Reading City Council allowed the Reading Parking Authority earlier this year to place parking meters in loading zones in the downtown. Monday night, council was told the new program was working.
Parking authority Executive Director Nathan Matz pushed for the addition to meters in loading zones because business owners complained there was a lack of turnover in those spaces.
“We have not received a single complaint from any downtown businesses about the lack of turnover in the downtown loading zones since the start of this project,” Matz said.
Studies have shown enforcement and charging for parking spots increases turnover and that is why the program has been successful so far, Matz said.
The parking authority did not immediately start charging, and council also asked for a report six months after enforcement went into effect.
After a brief education period, the authority started to enforce loading zones on May 1.
The authority went to all business owners in the downtown and explained to them what was happening, why it was happening and when it would happen before enforcement actually started, Matz said. The authority also reached out to delivery businesses that come into the downtown area and explained what was changing.
However, one complaint the authority heard was that delivery drivers would only be parked in a loading zone for a few minutes.
The authority came up with a permit that allowed a driver to park an unlimited amount of times in a loading zone for $30 a month.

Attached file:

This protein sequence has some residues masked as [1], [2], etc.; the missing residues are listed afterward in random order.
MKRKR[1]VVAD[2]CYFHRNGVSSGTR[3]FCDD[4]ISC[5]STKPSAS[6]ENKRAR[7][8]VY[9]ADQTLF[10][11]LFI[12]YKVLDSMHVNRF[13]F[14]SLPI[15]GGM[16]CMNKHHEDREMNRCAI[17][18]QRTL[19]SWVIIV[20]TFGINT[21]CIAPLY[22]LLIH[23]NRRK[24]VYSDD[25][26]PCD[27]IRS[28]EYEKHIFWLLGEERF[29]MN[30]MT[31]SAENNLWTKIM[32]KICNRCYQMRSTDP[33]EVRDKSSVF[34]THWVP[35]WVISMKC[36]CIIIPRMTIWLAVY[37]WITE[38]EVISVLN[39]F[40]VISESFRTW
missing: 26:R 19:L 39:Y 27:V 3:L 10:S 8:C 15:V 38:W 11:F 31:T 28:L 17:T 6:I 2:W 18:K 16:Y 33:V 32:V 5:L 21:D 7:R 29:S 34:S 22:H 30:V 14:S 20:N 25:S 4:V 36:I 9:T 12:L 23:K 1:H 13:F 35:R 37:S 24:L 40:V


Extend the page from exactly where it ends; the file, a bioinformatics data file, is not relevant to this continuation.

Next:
“We tried to make it really easy for them,” Matz said.
The parking authority also offered a fleet management option for delivery businesses.
“If you have 20 different vehicles in your fleet, it’s difficult to manage that,” Matz said. “But this was a pretty comprehensive solution that works well in other cities.”
But no one signed up for the programs, Matz said.
“Even though we gave everyone the information, nobody is utilizing it,” he said.
Council passed the ordinance in January and Matz said the authority could generate about $500,000 a year from the 100 loading zones in the downtown corridor.
When the parking authority started to enforce loading zones on May 1, it did so with warnings for several months, Matz said.
Previously, the authority averaged about 59 loading zone violations per month, Matz said.
Since May 1, the authority has averaged 58 loading zone violations per month, he said.
The authority has generated $485 from loading zone meters to date, he added.
Matz admitted enforcement of loading zones has not been a priority.
The parking authority’s focus has been on the citywide parking relief program and enforcement of parking safety violations such as double parking and parking in front of fire hydrants, Matz said.
Source: Berkshire mont